This tab allows the user to define the grid on which the measured values will be interpolated prior to contouring. Increasing the number of cells may improve the faithfulness of the contoured result to the interpolated field, but increases the time to generate the contours.
This tab allows the user to select the interpolation scheme and the parameters of the interpolation method. The correct selection of interpolation parameters is critical for generation of contours that accurately reflect the field data and our expectations of how the values vary between the measured data points. The default parameters are frequently adequate, although some improvement can be anticipated through trial and error.
Method - Select the contouring method from inverse distance, kriging, natural neighbor, and triangulation.
Radius - The cutoff distance establishes the maximum distance from the interpolated point for which a measured value will be used in the interpolation function. Used by both kriging and inverse distance routines.
Default Value - This is the default value for points within the grid that are interpolated because they lie outside the search radius or outside the user-defined polygon from the grid tab
Use Default - Specify whether the default value. If not selected then the non-interpolated nodes will not be contoured.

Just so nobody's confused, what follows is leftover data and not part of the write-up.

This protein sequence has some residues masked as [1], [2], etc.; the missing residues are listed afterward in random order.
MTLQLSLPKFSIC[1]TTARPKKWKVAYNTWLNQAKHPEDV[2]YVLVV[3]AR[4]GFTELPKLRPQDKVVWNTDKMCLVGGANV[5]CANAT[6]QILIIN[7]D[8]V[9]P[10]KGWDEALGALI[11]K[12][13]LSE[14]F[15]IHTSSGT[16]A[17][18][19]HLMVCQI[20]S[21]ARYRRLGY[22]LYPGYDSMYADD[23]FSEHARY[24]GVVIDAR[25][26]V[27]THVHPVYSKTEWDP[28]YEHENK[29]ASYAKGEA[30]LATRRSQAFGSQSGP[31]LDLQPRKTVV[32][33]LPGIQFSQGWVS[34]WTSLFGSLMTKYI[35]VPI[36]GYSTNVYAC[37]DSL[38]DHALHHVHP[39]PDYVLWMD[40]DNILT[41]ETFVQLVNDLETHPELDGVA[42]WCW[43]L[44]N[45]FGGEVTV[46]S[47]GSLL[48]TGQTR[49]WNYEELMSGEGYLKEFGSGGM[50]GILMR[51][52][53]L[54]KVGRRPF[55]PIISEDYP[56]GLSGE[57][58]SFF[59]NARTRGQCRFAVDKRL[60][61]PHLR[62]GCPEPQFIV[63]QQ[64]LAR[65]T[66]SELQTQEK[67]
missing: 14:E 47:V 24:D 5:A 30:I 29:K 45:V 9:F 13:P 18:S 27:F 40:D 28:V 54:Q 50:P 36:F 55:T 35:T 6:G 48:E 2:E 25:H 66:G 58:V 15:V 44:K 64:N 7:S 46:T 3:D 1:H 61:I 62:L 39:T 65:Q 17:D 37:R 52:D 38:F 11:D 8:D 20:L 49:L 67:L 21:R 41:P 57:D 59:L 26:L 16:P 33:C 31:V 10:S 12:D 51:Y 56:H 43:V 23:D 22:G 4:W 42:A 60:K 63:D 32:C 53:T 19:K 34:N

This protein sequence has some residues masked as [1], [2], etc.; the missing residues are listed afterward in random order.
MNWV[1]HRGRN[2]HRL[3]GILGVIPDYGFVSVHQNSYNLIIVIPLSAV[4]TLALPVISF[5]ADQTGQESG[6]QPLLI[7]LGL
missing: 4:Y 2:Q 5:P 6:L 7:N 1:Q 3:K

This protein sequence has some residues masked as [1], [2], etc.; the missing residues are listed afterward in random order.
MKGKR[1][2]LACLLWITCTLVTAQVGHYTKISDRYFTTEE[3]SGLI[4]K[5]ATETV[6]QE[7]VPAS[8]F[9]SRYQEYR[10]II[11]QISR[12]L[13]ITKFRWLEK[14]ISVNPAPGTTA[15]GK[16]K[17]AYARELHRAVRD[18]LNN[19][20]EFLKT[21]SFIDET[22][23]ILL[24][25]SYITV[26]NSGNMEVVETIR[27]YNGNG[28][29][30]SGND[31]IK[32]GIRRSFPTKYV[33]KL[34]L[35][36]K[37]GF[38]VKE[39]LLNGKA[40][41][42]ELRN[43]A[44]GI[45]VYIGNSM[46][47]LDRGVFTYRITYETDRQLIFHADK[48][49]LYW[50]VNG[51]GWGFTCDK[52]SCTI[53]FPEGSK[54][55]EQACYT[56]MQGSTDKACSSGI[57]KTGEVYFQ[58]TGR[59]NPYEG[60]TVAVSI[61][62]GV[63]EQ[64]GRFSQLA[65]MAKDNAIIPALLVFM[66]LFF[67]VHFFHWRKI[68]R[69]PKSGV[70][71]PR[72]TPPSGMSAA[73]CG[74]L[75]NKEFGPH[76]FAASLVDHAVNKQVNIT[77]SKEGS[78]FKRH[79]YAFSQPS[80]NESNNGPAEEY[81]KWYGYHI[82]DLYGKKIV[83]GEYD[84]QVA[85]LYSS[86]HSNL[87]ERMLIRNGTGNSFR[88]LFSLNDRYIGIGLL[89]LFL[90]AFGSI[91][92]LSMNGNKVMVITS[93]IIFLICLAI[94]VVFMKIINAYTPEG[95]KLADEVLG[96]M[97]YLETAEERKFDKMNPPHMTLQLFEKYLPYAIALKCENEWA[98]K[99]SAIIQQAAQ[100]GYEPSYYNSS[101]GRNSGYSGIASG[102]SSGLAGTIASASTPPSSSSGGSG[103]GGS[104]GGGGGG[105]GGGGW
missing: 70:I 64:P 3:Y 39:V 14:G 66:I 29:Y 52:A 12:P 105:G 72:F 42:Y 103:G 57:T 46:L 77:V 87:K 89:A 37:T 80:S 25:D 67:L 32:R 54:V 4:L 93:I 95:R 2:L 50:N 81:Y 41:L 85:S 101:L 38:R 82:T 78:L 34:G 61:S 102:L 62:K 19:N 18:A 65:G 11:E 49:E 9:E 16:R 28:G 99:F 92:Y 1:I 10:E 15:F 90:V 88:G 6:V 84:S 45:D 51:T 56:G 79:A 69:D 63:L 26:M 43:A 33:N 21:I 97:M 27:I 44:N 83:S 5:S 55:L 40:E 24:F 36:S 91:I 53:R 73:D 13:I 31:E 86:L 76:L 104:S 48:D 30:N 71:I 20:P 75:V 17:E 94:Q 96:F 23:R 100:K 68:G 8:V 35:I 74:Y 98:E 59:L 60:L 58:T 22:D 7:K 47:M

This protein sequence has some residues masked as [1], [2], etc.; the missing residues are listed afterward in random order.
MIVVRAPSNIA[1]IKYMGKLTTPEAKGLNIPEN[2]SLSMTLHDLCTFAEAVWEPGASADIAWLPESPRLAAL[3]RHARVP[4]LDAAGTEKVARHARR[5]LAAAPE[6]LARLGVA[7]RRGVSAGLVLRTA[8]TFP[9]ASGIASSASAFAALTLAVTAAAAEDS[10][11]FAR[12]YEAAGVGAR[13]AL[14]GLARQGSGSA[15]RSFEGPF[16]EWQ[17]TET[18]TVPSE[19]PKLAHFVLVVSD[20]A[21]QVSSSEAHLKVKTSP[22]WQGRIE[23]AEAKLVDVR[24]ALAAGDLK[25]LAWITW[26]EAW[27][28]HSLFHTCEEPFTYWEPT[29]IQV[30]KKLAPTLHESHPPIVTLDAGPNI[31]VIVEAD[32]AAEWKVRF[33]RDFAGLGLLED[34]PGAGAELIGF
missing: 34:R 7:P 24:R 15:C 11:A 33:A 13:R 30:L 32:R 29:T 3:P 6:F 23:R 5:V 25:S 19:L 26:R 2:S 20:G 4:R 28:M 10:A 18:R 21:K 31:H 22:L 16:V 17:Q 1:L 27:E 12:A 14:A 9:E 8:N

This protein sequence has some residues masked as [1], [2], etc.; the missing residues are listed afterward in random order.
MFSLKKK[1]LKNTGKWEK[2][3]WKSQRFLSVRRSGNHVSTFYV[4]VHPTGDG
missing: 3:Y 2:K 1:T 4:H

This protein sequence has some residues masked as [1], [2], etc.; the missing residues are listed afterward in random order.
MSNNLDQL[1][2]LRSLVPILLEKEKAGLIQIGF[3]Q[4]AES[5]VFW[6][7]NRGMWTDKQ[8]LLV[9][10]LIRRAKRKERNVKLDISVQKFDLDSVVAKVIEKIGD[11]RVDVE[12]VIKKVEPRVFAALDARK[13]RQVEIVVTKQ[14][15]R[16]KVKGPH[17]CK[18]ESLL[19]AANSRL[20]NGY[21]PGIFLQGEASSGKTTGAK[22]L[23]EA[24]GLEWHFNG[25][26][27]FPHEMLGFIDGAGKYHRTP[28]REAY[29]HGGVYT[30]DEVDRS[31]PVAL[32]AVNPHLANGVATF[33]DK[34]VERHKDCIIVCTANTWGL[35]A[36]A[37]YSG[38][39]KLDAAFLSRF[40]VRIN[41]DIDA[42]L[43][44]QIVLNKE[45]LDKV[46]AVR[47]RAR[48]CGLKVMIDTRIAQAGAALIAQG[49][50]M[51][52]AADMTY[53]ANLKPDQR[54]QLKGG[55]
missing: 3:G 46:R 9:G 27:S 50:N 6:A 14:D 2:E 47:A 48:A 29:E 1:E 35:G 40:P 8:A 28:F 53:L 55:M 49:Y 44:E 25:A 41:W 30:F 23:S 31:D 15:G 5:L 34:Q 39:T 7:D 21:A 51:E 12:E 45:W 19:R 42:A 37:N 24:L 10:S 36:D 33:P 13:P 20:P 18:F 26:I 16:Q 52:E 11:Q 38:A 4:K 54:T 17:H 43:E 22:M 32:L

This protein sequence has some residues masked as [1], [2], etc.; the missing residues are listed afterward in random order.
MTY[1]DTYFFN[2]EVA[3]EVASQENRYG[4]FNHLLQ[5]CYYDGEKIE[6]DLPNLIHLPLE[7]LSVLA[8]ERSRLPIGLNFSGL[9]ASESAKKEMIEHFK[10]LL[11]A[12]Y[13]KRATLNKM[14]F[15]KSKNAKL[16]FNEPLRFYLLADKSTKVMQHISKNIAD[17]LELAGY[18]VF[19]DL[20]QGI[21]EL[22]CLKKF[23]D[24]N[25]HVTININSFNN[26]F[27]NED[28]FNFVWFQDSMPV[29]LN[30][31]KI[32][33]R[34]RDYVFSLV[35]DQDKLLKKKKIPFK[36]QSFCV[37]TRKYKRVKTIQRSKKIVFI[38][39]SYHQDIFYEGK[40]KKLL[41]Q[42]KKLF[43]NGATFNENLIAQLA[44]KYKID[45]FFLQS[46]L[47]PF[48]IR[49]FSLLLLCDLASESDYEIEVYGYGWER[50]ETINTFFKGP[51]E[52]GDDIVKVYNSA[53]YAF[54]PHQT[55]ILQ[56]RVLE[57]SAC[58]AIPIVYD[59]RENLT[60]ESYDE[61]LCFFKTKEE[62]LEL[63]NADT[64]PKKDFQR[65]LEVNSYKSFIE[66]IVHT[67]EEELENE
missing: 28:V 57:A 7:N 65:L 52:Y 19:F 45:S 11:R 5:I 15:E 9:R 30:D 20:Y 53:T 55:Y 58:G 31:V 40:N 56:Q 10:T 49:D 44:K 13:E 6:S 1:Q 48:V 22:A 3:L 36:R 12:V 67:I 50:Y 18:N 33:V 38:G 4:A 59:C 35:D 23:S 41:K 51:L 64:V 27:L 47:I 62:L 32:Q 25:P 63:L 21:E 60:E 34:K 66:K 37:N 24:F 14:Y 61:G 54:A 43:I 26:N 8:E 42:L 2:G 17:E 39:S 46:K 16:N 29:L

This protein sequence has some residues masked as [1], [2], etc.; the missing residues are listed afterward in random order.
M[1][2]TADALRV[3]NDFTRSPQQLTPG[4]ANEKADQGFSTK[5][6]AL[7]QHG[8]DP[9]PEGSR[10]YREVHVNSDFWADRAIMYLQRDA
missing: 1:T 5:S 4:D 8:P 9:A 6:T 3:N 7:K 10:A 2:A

The kriging routines are derived from the kt3d routine of the Geostatistical Software Library (GSLIB) authored by Clayton Deutsch and Andre Journel (www.gslib.com).
Model - Select from the spherical, exponential, gaussian, power and hole variogram models using conventions of GSLIB. The variogram functions are shown on the dialog box (see figure above).
Sill - variogram model sill or c value from the variogram models
Nugget - local scale variability
Range - a max - maximum horizontal range
Range - a min - minimum horizontal range
Range - a vert - vertical range
Angle - rotation angle in degrees clockwise about 12 o'clock of axis defining the direction of maximum horizontal range. In some cases it may be advantageous to increase the a max value and to align this axis with the direction of ground-water flow.
Inverse Distance Parameters
Z Scale - the vertical distances are multiplied by this value prior to calculating the interpolation weight assigned to a measured value. Z Scale values greater than one will result in lower weights assigned to measured values that are not at the same elevation as the grid point.
Exponent - The measured values are assigned weights that are equal to one over the distance between the measured value and the grid point raised to some power. This exponent is the power used in that calculation.
Smooth Distance - The inverse distance method tends to cause a kind of bubbly surface with the bubbles coinciding with measurement points. This type of trend can be reduced by introducing a non-zero smoothing distance. The smoothing distance is effected by adding this distance to the separation distance between the measurement point and the grid point prior to calculating the interpolation weight.
Virtual points are used to control the generation of contours with sparse data. In those cases or in cases of water bodies that are hydraulically continuous with groundwater, it may be advantageous to create virtual measurement points that will control the resulting contours.